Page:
"Biography must not degenerate into hagiography and the faults must not be concealed. But they must not be writ large. The reader should be enabled to enter into the subject's mind and world, to see situations from his point of view, and yet to retain his own moral judgment and condemn what is wrong for himself and without the author's perpetual strictures.
"When once I told a continental scholar that I was writing a life of Dr Flew, he licked his lips at the thought of all the files, crammed with ecumenical memoranda and lecture notes, which were waiting for me to devour. But Dr Flew did not belong to the age of large secretarial staffs and mechanical aids, nor did he have a card-index mentality. He left few documents (or literary remains), but there are many letters to his mother and some to his friends. He was a brilliant letter-writer as well as a very faithful one, and these, nearly all in his own hand and many somewhat yellow with the years, have been a chief quarry. Otherwise it has been a matter of sleuth-like deduction, a piecing together of facts from people's reminiscences, contemporary books and records, and one's own memories."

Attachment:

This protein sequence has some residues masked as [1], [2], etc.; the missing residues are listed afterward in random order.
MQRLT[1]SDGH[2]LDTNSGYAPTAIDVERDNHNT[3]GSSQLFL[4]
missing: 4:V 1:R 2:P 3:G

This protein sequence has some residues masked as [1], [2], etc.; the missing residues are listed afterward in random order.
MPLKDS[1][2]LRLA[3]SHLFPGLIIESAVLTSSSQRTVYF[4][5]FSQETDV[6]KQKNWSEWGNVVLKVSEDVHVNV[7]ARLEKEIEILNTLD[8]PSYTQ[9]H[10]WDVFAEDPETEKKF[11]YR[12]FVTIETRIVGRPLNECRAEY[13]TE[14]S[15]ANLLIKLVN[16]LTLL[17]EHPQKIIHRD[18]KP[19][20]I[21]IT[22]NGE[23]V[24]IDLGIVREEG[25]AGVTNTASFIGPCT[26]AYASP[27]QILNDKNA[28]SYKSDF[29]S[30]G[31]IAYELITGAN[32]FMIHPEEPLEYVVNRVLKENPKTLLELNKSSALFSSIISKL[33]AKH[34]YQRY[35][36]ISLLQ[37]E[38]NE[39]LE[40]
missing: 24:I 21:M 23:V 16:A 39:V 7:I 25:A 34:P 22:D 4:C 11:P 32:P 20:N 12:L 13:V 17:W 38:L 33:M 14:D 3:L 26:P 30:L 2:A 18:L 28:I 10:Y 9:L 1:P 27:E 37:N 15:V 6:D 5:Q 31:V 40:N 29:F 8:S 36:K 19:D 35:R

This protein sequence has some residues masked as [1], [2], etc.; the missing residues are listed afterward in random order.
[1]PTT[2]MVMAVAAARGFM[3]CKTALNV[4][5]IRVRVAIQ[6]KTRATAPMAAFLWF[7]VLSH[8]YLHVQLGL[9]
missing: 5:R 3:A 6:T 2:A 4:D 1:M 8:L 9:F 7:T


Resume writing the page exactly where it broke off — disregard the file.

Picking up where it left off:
--From the Preface